See How We Gave This Secretary Desk a Modern Makeover
There are those who believe painting wood furniture to be a serious offense and those who are constantly on the lookout for wood furniture to cover in paint. Others still are somewhere in the middle: people who agree that vintage or antique furniture made of quality wood like mahogany or walnut should not be painted, but pieces made of lesser quality wood that's marked by scratches and dents are up for grabs.
Painting old wood furniture that is either past the point of refinishing or not worth restoring is an opportunity to give it new life. This was the story with our latest find, a vintage secretary that was the perfect size and depth for an apartment but made of cheap wood and had seen better days. For $60, we happily made the purchase and started plans to customize it to fit into our place. Have a piece of furniture you're ready to paint? Here's how to get started.
Before you paint, remove all hardware and prepare the surface. Start by first filling any dents or cracks with wood glue, let it dry, then lightly sand. Next, you'll want to prime your piece (unless you're using chalk paint, then you can just start painting). The best primer, especially for old wood items that have a bit of a funky smell, is Bulls Eye 1-2-3 by Zinsser ($10.98, homedepot.com). It provides a great surface for paint to adhere to and encapsulates any off-putting odors (including smoke). To get a super smooth finish, roll the paint with a mini roller ($5.57, homedepot.com). If you're painting with a brush and want to minimize brush strokes, add Flood Floetrol Clear Latex Paint Additive ($6.97, homedepot.com) to the paint.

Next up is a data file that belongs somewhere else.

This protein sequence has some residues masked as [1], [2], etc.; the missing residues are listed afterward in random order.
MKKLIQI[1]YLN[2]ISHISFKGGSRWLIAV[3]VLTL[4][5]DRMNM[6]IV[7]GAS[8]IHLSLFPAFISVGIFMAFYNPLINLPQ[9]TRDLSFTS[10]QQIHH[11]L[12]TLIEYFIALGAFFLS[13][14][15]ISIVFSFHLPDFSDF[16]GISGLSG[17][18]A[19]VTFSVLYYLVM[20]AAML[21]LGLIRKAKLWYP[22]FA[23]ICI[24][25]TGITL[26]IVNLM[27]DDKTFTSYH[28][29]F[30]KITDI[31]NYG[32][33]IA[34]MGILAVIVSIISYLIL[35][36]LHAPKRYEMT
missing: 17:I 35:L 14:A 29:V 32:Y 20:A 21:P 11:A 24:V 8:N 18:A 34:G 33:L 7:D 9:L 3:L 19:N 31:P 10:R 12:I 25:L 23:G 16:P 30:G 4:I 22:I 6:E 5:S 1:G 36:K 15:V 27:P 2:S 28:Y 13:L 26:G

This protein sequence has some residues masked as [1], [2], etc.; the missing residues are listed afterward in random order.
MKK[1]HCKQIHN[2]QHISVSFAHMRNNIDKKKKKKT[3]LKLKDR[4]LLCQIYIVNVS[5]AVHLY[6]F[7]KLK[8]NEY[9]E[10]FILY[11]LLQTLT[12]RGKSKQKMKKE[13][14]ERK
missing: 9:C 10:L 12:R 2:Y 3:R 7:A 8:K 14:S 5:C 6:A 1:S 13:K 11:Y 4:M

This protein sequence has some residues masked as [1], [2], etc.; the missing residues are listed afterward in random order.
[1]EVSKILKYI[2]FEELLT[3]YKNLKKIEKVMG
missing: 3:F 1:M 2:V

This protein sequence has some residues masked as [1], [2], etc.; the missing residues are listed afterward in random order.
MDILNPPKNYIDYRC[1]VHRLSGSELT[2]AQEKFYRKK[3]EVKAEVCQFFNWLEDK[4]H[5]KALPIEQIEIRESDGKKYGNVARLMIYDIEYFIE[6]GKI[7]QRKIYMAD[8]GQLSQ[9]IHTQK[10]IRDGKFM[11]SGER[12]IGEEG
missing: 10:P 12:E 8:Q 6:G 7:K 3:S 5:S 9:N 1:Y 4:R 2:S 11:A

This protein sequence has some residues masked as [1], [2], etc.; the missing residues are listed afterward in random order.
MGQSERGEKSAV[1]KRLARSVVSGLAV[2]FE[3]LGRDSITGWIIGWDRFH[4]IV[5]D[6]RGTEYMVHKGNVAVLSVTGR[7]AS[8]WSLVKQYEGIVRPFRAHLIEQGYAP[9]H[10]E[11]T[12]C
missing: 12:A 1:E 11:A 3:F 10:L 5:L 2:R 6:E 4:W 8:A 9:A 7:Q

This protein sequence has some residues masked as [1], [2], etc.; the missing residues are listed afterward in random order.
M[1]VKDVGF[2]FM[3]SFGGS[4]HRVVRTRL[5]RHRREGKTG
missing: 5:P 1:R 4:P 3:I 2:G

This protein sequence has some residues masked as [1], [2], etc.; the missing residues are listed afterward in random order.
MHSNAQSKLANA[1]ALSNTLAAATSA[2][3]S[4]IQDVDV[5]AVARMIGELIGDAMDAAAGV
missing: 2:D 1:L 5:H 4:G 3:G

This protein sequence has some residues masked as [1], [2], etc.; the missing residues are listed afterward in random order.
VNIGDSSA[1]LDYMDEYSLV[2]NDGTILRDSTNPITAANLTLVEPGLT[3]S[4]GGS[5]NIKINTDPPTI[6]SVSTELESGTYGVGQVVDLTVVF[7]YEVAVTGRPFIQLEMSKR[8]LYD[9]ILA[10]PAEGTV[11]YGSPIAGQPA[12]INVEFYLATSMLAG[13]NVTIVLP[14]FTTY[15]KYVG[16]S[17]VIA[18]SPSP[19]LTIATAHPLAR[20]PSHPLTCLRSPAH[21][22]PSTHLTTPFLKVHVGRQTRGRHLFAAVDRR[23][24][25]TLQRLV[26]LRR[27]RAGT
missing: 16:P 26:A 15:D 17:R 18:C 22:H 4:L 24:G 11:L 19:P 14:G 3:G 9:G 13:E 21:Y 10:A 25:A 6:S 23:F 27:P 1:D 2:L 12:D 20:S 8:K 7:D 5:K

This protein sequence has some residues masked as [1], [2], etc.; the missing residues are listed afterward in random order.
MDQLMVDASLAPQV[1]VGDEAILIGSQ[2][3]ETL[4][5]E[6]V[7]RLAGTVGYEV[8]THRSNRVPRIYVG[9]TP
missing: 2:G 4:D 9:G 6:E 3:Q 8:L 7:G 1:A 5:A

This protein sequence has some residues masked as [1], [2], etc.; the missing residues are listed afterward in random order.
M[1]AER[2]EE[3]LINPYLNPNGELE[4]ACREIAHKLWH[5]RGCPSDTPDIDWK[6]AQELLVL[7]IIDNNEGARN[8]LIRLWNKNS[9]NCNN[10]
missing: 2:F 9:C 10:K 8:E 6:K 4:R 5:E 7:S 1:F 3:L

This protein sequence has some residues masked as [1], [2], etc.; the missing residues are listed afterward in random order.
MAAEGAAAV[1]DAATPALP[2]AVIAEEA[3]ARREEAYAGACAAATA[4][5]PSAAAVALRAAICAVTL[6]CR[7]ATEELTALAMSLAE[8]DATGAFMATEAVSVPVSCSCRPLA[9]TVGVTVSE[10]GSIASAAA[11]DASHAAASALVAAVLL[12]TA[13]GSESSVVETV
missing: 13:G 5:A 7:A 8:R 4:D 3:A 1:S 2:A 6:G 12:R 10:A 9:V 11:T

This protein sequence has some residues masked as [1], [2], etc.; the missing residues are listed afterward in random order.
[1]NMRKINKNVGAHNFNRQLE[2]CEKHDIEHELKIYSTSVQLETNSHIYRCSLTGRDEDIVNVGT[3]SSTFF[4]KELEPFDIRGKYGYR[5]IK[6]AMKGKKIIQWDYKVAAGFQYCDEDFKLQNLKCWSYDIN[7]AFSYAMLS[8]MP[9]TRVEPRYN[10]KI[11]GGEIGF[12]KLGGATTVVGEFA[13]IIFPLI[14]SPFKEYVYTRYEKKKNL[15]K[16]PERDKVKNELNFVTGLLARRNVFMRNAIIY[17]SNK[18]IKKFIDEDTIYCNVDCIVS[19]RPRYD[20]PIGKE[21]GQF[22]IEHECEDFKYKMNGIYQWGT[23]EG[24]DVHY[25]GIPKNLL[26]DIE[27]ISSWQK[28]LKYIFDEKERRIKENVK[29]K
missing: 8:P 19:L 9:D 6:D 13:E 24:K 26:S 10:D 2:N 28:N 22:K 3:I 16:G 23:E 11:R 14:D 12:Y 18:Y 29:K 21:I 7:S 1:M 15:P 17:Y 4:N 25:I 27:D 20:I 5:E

Painting furniture has become increasingly popular in the last few years, largely in part because of the convenience of chalk paint. A quick clean is all you need to get started painting, which makes projects quick and easy to tackle. If painting a piece of furniture (like a chair) that will see a lot of wear and tear, you should consider first priming your piece and, no matter which paint you use on your furniture, you'll definitely want to seal it with an acrylic spray like Rust-Oleum's Protective Enamel Satin Clear Spray Paint ($4.27, homedepot.com) or furniture wax like Annie Sloan's Clear Chalk Paint Wax ($24.99, shop.thepurplepaintedlady.com). For this project, we purchased a one-quart sample of satin paint in Verdant and ended up using just over half the quart. It cost less than $10, and was the perfect amount for the project, with just enough leftover for touch ups, if needed, in the future.
You can create some drama on the inside of the secretary with removable wallpaper in a bold red and pink stripe—lining the top, bottom, and all shelves. We used Tempaper Stripe ($39.99, tempaper.com). Applying wallpaper to the inside of the cabinet was easy, the paper is extremely forgiving; it can be pulled up and readjusted, if needed. That's the boldness it brings to an otherwise traditional piece of furniture.
As the finishing touch, add a faux leather writing pad (or desk blotter) on the desktop. For this, you can trace a paper template to the size of your writing pad, then use a rotary cutter and quilt ruler to cut a vinyl piece to size, and use spray glue to adhere the pad to the desk. Embossed desktop leathers like Vandykes (from 66¢ per square inch, vandykes.com) are also available to special order if you're looking for something special. If you like the look but don't want to glue fabric to your desk, you could always purchase something like Pottery Barn's Solid Personalized Desk Mat ($39, pbteen.com).
For now, this cheerful secretary will hold a tea pot collection and stationery, but it can be used to display and organize any collection. And when you tire of the wallpaper or paint color, you can change it because the best part of customizing furniture is that you can do exactly what you want—there's no limit to your creativity.